True Fitness’ clientele is a little different from what you might find at other gyms, according to owner Preston Gilbert. While it has members of all ages, the majority of those attending classes and working out during the day at True Fitness are older residents.

These members are looking to improve the quality of their life, not necessary build muscle or compete in sports, Gilbert said. They’re looking for ways to improve their balance, prevent falls at home and improve their mobility around the house.

Gilbert realized this after taking over the gym from its previous owner, Karin Anderson, about a year ago. The gym was previously named Truly Fit and had a specific focus on helping those recovering from injuries or with limited mobility to improve their health and quality of life in a comfortable and safe way.

Gilbert wanted to continue that tradition and started looking into the idea of adding functional fitness programs like Silver Sneakers and Silver and Fit.

“I wanted to help our current clients and our new clients,” he said.

These kinds of exercise programs focus on muscles and movements that people use every day, like squatting to sit in a chair and standing up from a seated position. The idea isn’t to build large muscles or lift heavy weights but to strengthen muscles a person already has so everyday movements, like getting out of a car, aren’t so painful and to improve balance so falls are less likely.

The great thing about the programs is that some health insurance companies foot the bill for some of the class. For example, United Healthcare covers part of the cost of Silver Sneakers classes and Blue Cross, Blue Shield covers part of the cost of the Silver and Fit classes.

The exercises from each class are easily modified to meet the needs and the injuries of the members taking the classes, he said. True Fitness does this with all of its classes and with all of its members regardless of age because each person is different and has different limits.

Gilbert brought in a bit of equipment that a person might typically see in a CrossFit gym, such as boxes, straps, bars, etc. That can be intimidating to some people until you understand how to use them and how they help you in your day-to-day life, Gilbert said.

The gym also offers Barre classes, which is a combination of ballet, yoga and Pilates moves done while using a ballet barre. The method works to strengthen smaller muscles that help the body balance.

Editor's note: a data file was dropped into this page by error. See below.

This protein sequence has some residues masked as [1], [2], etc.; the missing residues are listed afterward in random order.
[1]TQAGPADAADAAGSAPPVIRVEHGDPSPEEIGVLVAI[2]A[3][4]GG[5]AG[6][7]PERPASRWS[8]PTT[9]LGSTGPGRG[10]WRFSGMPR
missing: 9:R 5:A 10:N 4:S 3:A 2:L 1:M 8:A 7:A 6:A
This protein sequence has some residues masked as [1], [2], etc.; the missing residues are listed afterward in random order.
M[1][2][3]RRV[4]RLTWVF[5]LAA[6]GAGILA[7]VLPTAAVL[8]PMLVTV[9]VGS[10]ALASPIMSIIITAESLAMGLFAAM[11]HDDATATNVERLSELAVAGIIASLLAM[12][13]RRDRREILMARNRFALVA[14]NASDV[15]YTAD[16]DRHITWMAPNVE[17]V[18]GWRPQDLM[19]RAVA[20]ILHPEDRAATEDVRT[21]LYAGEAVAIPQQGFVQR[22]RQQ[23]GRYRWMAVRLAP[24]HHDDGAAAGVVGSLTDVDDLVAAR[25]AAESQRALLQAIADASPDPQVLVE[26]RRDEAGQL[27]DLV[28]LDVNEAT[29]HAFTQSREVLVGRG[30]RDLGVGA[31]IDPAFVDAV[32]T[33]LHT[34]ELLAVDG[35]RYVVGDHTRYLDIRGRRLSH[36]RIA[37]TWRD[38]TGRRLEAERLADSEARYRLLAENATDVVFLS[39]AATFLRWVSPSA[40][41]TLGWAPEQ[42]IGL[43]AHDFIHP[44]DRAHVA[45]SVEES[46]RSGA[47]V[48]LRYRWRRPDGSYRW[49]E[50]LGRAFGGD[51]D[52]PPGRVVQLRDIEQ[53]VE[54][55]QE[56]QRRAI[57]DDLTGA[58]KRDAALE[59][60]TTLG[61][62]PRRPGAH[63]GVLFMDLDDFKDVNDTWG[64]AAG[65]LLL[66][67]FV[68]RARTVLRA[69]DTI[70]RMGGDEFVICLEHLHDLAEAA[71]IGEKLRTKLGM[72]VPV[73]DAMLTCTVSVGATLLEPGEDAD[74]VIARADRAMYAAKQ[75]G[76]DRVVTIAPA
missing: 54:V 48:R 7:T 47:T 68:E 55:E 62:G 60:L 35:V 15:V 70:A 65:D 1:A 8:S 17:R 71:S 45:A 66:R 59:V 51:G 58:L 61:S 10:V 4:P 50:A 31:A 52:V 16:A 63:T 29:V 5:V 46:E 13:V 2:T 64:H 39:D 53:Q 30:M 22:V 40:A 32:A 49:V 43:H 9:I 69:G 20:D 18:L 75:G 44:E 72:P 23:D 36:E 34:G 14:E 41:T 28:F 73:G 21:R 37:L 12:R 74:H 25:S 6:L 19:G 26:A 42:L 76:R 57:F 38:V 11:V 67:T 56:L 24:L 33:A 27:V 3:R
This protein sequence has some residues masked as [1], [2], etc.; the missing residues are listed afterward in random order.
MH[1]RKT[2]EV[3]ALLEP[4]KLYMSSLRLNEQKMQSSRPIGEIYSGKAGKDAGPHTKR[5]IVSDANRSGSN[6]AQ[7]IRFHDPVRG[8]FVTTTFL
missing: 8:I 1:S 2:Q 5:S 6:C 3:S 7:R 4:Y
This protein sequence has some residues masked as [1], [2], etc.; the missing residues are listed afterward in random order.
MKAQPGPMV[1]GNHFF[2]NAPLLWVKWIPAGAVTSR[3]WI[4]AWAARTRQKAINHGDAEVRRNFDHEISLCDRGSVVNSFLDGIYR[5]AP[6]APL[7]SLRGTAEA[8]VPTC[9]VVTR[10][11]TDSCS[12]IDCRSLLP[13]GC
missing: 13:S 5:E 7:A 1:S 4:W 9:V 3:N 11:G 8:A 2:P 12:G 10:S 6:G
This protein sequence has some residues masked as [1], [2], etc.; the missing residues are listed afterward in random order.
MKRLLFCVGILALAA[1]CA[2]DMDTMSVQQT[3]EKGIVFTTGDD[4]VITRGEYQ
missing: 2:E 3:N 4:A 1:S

There are also classes in boxing, which helps with overall strength, high-intensity interval training, which are short workouts designed to get the heart going and burn calories, and lower intensity activities like yoga and Pilates. True Fitness also offers the ever popular Zumba dance fitness classes.

There is one-on-one training available as well as classes, Gilbert said. All class instructors are actively involved in helping members during class strike the right pose or modify a pose that a member can do within the limits of their body.

For example, a yoga instructor might lead a class into a pose and then circle the class helping members with their form or giving tips.

They also offer youth boxing, athletic training and fitness classes and open gym times for members to work out during the day. All ages, shapes and sizes are welcome to join, Gilbert said. Membership dues include unlimited access to group training classes and access to the gym during open hours. It does not include personal training time.

The whole idea behind True Fitness is to make fitness more interactive and demolish the stereotype of gyms as big boxes where you are incredibly fit and lift heavy weights without the help of a trainer, he said.

“We want this to be a safe environment where people can come and work out without being judged. We’re the gym for every body,” he said. “After all, that’s what you come to the gym for, right? To get fit.”

The reporter can be reached at or (928)556-2253.


Education/Business Reporter

Suzanne writes about education and business. She covers the local school district, charter schools and Northern Arizona University. She also writes the Sunday business features.

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